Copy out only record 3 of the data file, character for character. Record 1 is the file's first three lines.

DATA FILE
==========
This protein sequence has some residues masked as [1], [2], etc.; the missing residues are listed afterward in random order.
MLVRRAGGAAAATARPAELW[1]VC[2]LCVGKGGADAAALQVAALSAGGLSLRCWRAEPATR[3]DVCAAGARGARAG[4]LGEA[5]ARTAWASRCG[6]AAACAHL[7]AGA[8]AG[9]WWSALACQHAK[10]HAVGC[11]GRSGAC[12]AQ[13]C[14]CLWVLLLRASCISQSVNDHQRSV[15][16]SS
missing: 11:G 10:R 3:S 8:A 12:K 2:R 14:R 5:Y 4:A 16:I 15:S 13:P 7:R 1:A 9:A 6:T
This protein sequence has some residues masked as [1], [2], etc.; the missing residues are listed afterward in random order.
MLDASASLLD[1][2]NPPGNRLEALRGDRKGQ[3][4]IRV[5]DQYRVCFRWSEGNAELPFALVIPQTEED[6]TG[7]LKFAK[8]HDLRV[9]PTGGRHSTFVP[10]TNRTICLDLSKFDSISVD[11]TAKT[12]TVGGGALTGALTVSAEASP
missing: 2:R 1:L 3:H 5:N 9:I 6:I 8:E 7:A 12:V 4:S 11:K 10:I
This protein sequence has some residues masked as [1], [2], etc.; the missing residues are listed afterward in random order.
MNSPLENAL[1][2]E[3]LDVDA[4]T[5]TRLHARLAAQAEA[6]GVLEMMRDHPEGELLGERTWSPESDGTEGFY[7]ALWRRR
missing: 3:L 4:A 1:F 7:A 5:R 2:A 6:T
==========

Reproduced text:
This protein sequence has some residues masked as [1], [2], etc.; the missing residues are listed afterward in random order.
MNSPLENAL[1][2]E[3]LDVDA[4]T[5]TRLHARLAAQAEA[6]GVLEMMRDHPEGELLGERTWSPESDGTEGFY[7]ALWRRR
missing: 3:L 4:A 1:F 7:A 5:R 2:A 6:T